Forward Cari Roccaro scored the tying goal for Notre Dame in the 59th minute, capping a set piece that featured three Fighting Irish rookies. Defender Brittany Von Rueden served a dangerous corner kick from the right flag, to another freshman, midfielder Glory Williams, who settled the ball at the penalty spot with a quick pass to Roccaro on the right edge of the six-yard box. Roccaro then alertly poked a shot through traffic into the Demon Deacons’ net for her first NCAA Championship goal.

Goalkeeper Elyse Hight earned the victory in the Notre Dame net, registering two saves and expertly commanding the penalty area from a series of late crosses by Wake Forest.

The Demon Deacons finished with a 9-6 edge in total shots, including a 3-2 margin in shots on goal. Wake Forest also earned a 7-4 advantage on corner kicks, while the Fighting Irish were whistled for 10 of the 16 fouls in the match (as well as the lone yellow card).

Notre Dame’s 2-1 win over No. 10/12 Wake Forest in the second round of last season’s NCAA Championship was the second straight come-from-behind win in the national tournament for the Fighting Irish … at the time, the Demon Deacons were the highest-ranked team Notre Dame defeated during the 2012 season. Two days later, the Fighting Irish upset No. 8/10 Florida, 2-0 in the third round of the NCAA Championship on Nov. 18, 2012, also in Gainesville, Fla. … Wake Forest is one of six current ACC members that Notre Dame has compiled an undefeated overall record against during its 26-year history. The Fighting Irish also have unbeaten home records against nine teams with ACC membership.

Sophomore forward Cari Roccaro had a hand in all three Fighting Irish goals last Sunday afternoon, scoring once and adding a career-high two assists as No. 5/3 Notre Dame picked up its sixth consecutive win, downing Pittsburgh, 3-0 in ACC play before 1,123 fans at Alumni Stadium.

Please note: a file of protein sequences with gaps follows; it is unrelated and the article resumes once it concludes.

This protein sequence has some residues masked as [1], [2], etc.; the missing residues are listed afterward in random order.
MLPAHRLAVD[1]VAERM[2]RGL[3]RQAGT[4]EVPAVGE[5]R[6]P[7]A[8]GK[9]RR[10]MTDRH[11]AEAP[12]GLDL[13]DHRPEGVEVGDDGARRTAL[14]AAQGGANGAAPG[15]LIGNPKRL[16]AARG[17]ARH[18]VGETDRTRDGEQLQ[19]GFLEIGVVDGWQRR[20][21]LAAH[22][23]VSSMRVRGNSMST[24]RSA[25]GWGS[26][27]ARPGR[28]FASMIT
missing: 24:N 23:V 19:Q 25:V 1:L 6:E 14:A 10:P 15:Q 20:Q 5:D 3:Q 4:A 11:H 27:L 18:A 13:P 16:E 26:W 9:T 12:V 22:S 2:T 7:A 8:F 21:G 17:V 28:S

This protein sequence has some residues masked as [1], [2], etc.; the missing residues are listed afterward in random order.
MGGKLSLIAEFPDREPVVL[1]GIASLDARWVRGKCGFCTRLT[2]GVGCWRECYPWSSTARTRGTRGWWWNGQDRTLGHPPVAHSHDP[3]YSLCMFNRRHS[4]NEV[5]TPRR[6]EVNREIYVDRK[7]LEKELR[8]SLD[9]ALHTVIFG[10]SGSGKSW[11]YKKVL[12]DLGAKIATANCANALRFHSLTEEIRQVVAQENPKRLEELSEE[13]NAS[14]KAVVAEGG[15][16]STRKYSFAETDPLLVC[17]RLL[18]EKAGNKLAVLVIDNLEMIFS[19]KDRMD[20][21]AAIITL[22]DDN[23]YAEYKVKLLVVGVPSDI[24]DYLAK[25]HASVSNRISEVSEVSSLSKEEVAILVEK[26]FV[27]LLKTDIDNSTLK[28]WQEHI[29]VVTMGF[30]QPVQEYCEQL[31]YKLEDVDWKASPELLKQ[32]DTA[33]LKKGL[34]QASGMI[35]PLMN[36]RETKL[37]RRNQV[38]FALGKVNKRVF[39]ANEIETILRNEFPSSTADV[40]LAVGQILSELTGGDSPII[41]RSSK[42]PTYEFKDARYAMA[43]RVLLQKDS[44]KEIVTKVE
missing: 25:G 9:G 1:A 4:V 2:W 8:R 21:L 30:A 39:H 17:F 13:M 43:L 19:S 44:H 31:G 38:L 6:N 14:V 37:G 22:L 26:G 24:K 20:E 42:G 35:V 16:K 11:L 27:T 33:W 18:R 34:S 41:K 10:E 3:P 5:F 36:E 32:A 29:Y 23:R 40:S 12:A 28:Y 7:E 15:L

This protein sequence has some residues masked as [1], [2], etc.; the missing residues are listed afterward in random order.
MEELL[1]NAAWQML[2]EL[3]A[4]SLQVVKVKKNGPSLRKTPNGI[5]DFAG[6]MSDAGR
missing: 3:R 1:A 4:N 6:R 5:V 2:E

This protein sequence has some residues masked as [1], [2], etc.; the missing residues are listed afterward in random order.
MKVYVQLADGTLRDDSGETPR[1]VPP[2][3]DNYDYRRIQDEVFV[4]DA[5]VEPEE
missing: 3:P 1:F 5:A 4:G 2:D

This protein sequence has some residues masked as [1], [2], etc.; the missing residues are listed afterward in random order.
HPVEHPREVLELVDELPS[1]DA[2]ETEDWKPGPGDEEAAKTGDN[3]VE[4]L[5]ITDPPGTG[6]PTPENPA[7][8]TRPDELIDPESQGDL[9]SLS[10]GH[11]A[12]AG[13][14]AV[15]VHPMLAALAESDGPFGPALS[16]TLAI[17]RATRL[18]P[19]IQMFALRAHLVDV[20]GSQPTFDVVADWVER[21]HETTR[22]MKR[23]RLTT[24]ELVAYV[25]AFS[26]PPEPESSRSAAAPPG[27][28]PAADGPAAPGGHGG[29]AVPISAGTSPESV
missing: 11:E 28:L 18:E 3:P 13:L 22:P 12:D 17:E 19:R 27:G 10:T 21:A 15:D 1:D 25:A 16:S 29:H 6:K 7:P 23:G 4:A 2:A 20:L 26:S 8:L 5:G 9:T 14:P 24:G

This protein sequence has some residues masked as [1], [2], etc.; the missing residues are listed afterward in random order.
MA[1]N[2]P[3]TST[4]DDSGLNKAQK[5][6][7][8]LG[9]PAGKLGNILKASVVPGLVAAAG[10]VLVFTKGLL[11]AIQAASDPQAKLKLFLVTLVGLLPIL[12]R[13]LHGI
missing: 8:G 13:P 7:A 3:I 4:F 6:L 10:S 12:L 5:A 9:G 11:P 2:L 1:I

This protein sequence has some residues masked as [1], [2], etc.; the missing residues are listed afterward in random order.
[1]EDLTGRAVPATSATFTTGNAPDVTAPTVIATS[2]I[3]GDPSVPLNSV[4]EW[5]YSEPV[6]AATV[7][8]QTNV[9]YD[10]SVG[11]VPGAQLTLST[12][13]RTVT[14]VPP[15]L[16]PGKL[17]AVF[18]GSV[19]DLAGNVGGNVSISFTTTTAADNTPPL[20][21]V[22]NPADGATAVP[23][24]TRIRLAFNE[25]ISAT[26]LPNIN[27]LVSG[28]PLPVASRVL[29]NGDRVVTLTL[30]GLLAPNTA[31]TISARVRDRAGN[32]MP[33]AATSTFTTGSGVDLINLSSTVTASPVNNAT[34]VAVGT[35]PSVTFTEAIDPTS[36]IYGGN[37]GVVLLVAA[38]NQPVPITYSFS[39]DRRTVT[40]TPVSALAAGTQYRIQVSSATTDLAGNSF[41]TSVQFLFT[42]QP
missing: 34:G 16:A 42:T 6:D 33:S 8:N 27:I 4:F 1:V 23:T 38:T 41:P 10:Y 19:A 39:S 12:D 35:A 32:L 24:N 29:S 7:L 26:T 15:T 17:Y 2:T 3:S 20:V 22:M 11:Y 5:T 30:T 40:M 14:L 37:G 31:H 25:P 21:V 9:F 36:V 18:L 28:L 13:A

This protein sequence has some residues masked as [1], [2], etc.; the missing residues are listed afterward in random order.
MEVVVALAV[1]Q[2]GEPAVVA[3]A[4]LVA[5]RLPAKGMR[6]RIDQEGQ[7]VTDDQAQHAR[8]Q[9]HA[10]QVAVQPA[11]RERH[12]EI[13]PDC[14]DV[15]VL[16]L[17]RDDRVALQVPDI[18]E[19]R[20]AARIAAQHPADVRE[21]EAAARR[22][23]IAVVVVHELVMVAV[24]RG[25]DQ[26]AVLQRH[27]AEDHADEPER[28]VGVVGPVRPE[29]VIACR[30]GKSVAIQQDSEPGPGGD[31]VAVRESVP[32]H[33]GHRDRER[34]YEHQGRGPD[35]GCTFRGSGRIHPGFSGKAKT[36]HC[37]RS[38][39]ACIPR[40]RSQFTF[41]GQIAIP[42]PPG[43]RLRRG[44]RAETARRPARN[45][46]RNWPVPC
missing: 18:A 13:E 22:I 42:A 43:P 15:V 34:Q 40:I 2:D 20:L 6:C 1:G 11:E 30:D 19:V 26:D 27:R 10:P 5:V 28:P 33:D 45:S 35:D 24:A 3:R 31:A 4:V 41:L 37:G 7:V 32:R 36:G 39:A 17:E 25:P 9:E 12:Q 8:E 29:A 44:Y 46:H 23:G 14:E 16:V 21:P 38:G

It was the second stellar performance in four days for the versatile All-American, who came into the week without a point all season, but promptly netted her first career hat trick on Sept. 26 in a 5-0 win over No. 21/22 Maryland. For the weekend, she finished with 10 points on four goals and two assists, factoring into six of the eight Fighting Irish scores.

Junior forward Lauren Bohaboy got Notre Dame on the board less than 20 minutes into the match with her team-leading sixth goal of the year (and third match-winner), and senior midfielder/tri-captain Mandy Laddish capped off the comprehensive victory, scoring her first goal of the campaign in the 64th minute.

Freshman goalkeeper Kaela Little wasn’t asked to make a save in 79 minutes of action before giving way to junior Sarah Voigt, who came up with one save in the closing minutes to preserve Notre Dame’s fourth consecutive shutout and fifth in the past six matches.

Notre Dame has allowed only two goals to Pittsburgh in the past 930 minutes played in the series between the teams (Notre Dame is 9-0-1 in that span) … the Fighting Irish improved to a perfect 7-0 all-time at home against the Panthers … in its 12 series meetings against Pitt, Notre Dame has scored multiple goals nine times.

Notre Dame embarks on its longest ACC road trip of the season Sunday when it begins a three-game conference swing Sunday at Miami (Fla.), with kickoff set for 1 p.m. (ET) from Cobb Stadium in Coral Gables, Fla. It will be the first meeting between the two schools since the 2003 BIG EAST Conference Championship quarterfinals at old Alumni Field, when Notre Dame edged the Hurricanes, 2-1 in overtime on Amanda Guertin’s goal 2:54 into the extra session.

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— Chris Masters, Associate Athletic Media Relations Director